• 8. Biography and Background <ul><li>1958 Gagn é becomes a professor of psychology at Princeton University </li></ul><ul><li>Research included studies of problem solving and the learning of mathematics skills then shifted toward the learning of school subjects </li></ul><ul><li>Participated in the development of the elementary science program “Science-A Process Approach” </li></ul><ul><li>Gagn é conducted studies of intellectual skills and their prerequisites which led to the notion of “Learning Hierarchy” </li></ul>
  • 9. Biography and Background <ul><li>1962, Gagn é joined the American Institutes for Research </li></ul><ul><li>Engaged in research on training, assessment of human performance, education program evaluation, and other related questions </li></ul><ul><li>The Conditions of Learning was written during this time </li></ul><ul><li>Gagn é accepted an appointment in educational psychology at the University of California, Berkeley where duties included educational research and studies of learning hierarchies and rule learning </li></ul>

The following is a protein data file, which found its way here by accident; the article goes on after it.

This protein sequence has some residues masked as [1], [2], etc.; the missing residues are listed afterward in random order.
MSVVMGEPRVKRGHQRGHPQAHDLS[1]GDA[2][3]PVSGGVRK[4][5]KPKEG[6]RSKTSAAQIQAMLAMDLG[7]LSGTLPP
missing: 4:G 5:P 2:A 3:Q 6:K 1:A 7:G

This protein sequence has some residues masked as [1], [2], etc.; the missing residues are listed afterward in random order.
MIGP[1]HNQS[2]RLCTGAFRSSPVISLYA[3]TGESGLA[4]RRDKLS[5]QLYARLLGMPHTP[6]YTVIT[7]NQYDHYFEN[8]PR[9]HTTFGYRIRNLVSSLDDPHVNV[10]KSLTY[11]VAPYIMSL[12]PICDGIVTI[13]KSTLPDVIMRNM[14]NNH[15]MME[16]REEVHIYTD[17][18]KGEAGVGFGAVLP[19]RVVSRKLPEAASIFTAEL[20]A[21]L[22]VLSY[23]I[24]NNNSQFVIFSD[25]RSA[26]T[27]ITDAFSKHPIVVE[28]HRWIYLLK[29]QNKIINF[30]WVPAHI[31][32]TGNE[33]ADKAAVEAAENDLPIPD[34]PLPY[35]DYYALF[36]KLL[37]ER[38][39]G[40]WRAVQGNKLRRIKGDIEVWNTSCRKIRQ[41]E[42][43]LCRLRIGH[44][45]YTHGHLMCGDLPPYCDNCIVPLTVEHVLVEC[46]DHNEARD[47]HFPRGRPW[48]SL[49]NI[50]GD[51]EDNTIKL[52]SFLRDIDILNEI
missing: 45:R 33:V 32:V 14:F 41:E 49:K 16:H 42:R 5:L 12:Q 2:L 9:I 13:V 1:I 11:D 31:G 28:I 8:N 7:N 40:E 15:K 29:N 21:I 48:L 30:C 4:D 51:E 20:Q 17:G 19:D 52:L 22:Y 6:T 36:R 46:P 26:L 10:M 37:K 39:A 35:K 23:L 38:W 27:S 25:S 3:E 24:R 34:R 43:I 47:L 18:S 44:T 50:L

• 10. Biography and Background <ul><li>1969, joined the Department of Education Research at Florida State University </li></ul><ul><li>Collaborated with L.J. Briggs in writing the Principles of Instructional Design as well as seeing two additional editions of The Conditions of Learning </li></ul><ul><li>Participated in a visiting professorship at the Faculty of Education at Monash University where he collaborated in studies of rule learning and memory </li></ul>
  • 11. Life Influences <ul><li>Gagn é served as director of the Air Force perceptual and motor skills laboratory. </li></ul><ul><ul><li>This position helped Gagn é study and understand motor skills through pilot testing. </li></ul></ul><ul><ul><li>This led to advances in American education, military training, and industrial training. </li></ul></ul><ul><li>Gagn é was also influenced by positions he held such as consultant to the Department of Defense and to The United States Office of Education. </li></ul>